I have lots of stuff. Stuff on walls, shelves, in corners, on the floor, in closets. It’s pretty much everywhere. I’m not a hoarder or anything. My sickness is much more refined. I’m a collector. I acquire antiques, Charlie Chaplin memorabilia, cast iron pots, spools, Kelly Rae Roberts art, owls, and books. Lots and lots of books. The hubby and I have been painting the inside of the house. One glorious room at a time. Since we both work, well, let’s just say it’s taking awhile. And that’s OK. We have more time than money.
Our house, however, in the midst of our renovation, is a testament to the fruits of my collections. Boxes line the halls and floors. Bare walls and blue-taped base boards and crown molding greet me every day. Last night, as I stood at the sink for over two hours, washing away the grease and grime of my top-of-the-kitchen-cabinet decor, I wondered, Is God enough?
Lady Di and I had an interesting conversation a couple of weeks ago at our spot. (I missed last weekend due to a wicked awful stomach flu that I wouldn’t wish on my worst enemy, enemy, or enemy. In my sick haze, nothing sounded good to eat, so I chewed on the manna God provided from my last meeting with Di.) She mentioned that she had accumulated a lot of “compensators” in her life. In typical Heather fashion, I ventured to the dictionary for a definition of compensate: offset, be equivalent to, counterbalance. Hmm… So compensators counterbalance. Gee, that would mean my life isn’t in balance. Because I have TONS of compensators. My halls are lined with them. I even have Meniere’s Disease to prove just how off balance I am.
So then I looked up the word counter. The results astounded me: contrary to the right course, opposed. In other words, all these things I acquire and all these things I do, like binge-watching Veronica Mars even though I’ve seen all three seasons four times, or adding books to my Amazon wish list even though I have more books in my house than I could read in my lifetime, are throwing me off balance. They are contrary to the right course. And there is only One right course, way or path.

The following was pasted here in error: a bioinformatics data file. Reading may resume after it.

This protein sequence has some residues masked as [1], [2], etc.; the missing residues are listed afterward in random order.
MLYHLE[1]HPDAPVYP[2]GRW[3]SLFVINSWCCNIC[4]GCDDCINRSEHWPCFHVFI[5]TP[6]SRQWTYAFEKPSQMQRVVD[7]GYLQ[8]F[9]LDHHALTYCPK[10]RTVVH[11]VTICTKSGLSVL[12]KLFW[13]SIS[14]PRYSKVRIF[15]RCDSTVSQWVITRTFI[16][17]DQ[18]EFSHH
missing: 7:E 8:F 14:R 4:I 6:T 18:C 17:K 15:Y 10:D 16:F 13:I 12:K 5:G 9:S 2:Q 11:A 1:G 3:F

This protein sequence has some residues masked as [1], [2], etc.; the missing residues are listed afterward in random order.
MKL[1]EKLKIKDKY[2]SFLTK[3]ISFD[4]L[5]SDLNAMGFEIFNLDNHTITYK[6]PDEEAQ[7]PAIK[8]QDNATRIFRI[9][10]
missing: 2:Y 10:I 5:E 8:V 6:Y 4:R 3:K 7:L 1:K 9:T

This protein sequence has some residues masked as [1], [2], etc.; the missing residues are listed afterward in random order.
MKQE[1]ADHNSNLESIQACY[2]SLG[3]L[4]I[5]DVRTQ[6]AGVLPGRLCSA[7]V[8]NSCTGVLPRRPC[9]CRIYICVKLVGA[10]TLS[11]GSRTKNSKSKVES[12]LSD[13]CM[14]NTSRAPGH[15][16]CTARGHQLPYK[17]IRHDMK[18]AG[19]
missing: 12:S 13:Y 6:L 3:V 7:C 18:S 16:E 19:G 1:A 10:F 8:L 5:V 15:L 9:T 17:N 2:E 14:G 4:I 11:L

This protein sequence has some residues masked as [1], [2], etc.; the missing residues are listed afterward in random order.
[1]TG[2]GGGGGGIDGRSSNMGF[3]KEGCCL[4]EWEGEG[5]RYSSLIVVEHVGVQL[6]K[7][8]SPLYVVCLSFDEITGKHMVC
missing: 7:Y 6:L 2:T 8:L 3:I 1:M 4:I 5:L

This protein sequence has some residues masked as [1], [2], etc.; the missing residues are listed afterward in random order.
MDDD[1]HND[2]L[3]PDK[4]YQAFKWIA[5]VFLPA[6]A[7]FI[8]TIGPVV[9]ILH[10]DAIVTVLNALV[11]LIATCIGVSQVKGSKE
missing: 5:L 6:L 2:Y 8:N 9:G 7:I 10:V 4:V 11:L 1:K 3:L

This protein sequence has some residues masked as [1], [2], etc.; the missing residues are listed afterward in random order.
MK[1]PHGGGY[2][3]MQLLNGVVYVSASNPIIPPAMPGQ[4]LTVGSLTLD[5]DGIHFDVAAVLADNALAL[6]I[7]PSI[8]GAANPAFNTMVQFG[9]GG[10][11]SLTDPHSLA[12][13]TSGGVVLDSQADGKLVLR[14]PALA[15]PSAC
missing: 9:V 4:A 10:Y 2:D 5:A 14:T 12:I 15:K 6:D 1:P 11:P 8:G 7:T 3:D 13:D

Jesus tells us that He is “the Way, the Truth, and the Life” (John 14:6). He warns us about straying from Him or His Way. He knew we would fill up our lives with meaningless compensators. We are, after all, only human. But He didn’t want us to lose our way because of them. In Matthew 7, Jesus says that we can “enter God’s Kingdom only through the narrow gate. The highway to hell (Greek for road that leads to destruction) is broad, and its gate is wide for the many who choose that way. But the gateway to life is very narrow and the road is difficult, and only a few ever find it” (13-14). I certainly don’t want to miss the narrow road because my life is so cluttered with compensators that I can’t even see it.
I know God doesn’t expect me to pack up all my stuff and plop it on the Salvation Army doorstep, or burn my Veronica Mars DVDs, or delete my Amazon account. But I do think He wants to be enough, expects to be enough. He should be, because He IS balance; He is perfection. If I put Him at the center of myself, then how could I possibly need to compensate for anything?
As I look at the grime-free ceramics and kitchen gadgets awaiting their spot at the top of the cabinets, I ask myself if I need them. Truthfully, I don’t. But I will still put them up there, knowing that they are not happiness. They are not balance. They do not fill a void (other than the space between cabinet top and ceiling). I am finally starting to live my life as if God is enough. Because, dear friends, He is.
What are the compensators in your life?